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Open Cirrus Pilots Notes



 
 
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  #1  
Old October 9th 06, 11:43 AM posted to rec.aviation.soaring
phil collin
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Posts: 15
Default Open Cirrus Pilots Notes

We are acquiring an Open Cirrus for 2 of our club pilots.
As none of us have flown this particular type before I was hoping
someone here had.
Anyone with experience on Open Cirrus please e-mail me with advice.
thanks in advance.

Phil
Ads
  #2  
Old October 9th 06, 01:24 PM posted to rec.aviation.soaring
Charles Yeates
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Posts: 31
Default Open Cirrus Pilots Notes



Phil

Climb in and fly -- nice docile flying characteristics. Owned one for
many years.


We are acquiring an Open Cirrus for 2 of our club pilots.
As none of us have flown this particular type before I was hoping
someone here had.
Anyone with experience on Open Cirrus please e-mail me with advice.
thanks in advance.

Phil


  #3  
Old October 9th 06, 03:21 PM posted to rec.aviation.soaring
[email protected]
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Posts: 106
Default Open Cirrus Pilots Notes


Phil Collin wrote:
We are acquiring an Open Cirrus for 2 of our club pilots.
As none of us have flown this particular type before I was hoping
someone here had.
Anyone with experience on Open Cirrus please e-mail me with advice.
thanks in advance.

Phil


For the money, one of the best ships out there for a club for
transitioning pilots to glass. CG hook allows ground launch, but
requires slightly more work on tow. In order to offer advice, I need to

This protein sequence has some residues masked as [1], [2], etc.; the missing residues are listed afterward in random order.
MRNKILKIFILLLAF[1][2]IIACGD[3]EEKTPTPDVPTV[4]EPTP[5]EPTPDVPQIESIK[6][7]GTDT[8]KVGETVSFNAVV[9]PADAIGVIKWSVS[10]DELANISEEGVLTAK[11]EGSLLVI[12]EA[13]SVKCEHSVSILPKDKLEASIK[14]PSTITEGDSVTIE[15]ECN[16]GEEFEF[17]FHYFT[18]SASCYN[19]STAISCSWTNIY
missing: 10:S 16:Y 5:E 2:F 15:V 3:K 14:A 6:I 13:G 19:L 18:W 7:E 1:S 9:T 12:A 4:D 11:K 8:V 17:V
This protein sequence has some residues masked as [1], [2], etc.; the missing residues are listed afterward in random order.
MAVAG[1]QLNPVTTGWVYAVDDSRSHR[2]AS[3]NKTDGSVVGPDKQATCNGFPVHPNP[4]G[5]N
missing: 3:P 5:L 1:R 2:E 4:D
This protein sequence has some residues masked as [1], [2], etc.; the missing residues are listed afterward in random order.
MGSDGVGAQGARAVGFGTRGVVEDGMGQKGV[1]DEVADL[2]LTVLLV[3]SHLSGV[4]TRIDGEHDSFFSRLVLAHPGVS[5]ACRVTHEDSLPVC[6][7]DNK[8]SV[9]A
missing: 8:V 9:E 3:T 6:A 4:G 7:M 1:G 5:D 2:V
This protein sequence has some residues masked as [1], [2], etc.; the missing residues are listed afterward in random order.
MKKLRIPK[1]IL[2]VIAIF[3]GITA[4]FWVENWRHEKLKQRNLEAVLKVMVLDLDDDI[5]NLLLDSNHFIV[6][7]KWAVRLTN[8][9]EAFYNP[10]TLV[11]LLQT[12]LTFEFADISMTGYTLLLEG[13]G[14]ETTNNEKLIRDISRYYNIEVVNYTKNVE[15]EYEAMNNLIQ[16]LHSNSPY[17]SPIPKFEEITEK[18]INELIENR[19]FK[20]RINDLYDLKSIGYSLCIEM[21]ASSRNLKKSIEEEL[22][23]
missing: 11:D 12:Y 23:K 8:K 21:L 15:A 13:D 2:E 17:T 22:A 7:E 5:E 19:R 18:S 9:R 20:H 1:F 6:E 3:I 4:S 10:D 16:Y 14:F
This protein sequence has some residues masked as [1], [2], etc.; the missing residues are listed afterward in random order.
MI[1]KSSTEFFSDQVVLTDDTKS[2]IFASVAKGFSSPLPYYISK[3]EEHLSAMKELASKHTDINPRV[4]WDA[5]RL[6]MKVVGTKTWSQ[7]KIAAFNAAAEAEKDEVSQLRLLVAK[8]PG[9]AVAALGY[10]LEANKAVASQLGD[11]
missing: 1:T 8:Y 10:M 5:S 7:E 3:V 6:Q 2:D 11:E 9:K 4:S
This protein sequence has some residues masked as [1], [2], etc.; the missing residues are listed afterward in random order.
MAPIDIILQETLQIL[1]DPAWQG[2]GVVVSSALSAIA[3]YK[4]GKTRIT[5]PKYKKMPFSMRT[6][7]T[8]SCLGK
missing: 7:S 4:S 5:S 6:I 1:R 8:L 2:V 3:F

know more about your flying experience. Of course, one should get a
check out in a 2 seat glass ship with an instructor famliair with the
Cirrus.

Have you been to the cirrus site?:

http://classicsailplane.org/Cirrus/

I have flown/owned S/N 80 for 20 yrs - Feel free to call or email
with questions

Mike Malis


661.284.6967

  #4  
Old October 9th 06, 03:37 PM posted to rec.aviation.soaring
Chris Reed[_1_]
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Posts: 46
Default Open Cirrus Pilots Notes

This is based on 3 years owning my own Open Cirrus, including as much XC
as I could manage.

Flight notes:

1. On launch, watch out for the seat back hammock, which can move you
back in your seat. Adjust rudder pedals to allow for this, and then move
them forward in flight.

2. Tape up the tailchute cone with wing tape for the first few flights -
accidental deployment would be a bad idea.

3. Practice the tailchute regularly - it only requires an extra 5kt
airspeed for deployment and make crosswind landings easy.

4. Airbrakes are less powerful than modern glass - I'd say around K6Cr
equivalent - so approach speed control is important. Do NOT add an extra
10 kts for safety, as you could float the length of the field. Nil wind
landing speed is around 47kt (52 with tailchute), plus 1/2 wind speed.
5kt more is safe on a runway but not in a field, but you should be
practising for fields - this is definitely an XC glider.

5. Stall characteristics are benign, with plenty of aerodynamic warning.
HOWEVER, wet wings can raise the stall speed by 10 kts or so. If you
hear the rumble (at height), check out the stall speed (mushing stall
will tell you if it's risen).

6. This is a 1967 polar, so flying fast increases the sink rate by a
large factor. I'd say that the normal working speed range in the UK is
45-60kt (maybe 45-70 in strong conditions). Don't rush, and you'll get
there - I work on 12 km per 1,000 ft @ 50kt, and regularly achieve that.

7. Spin is benign, with plenty of warning on entry. However, on recovery
the rudder forces change and what feels like full opposite rudder may
not be. Push harder. The Cirrus (or mine anyway) requires ALL the
opposite rudder to stop the spin, at which point it comes out
immediately. This is worth practising.

8. Undercarriage lever works differently from most other gliders - worth
practising on the ground if possible but not really a problem.

9. Trim works differently, so worth practising on the ground first as
you can't see it. If the knob unscrews in flight (e.g. you move against
it) then the springs produce unexpected stick forces - don't panic, just
reach for the trim and readjust.

10. Trim knob is next to tailchute knob, and both need to be worked by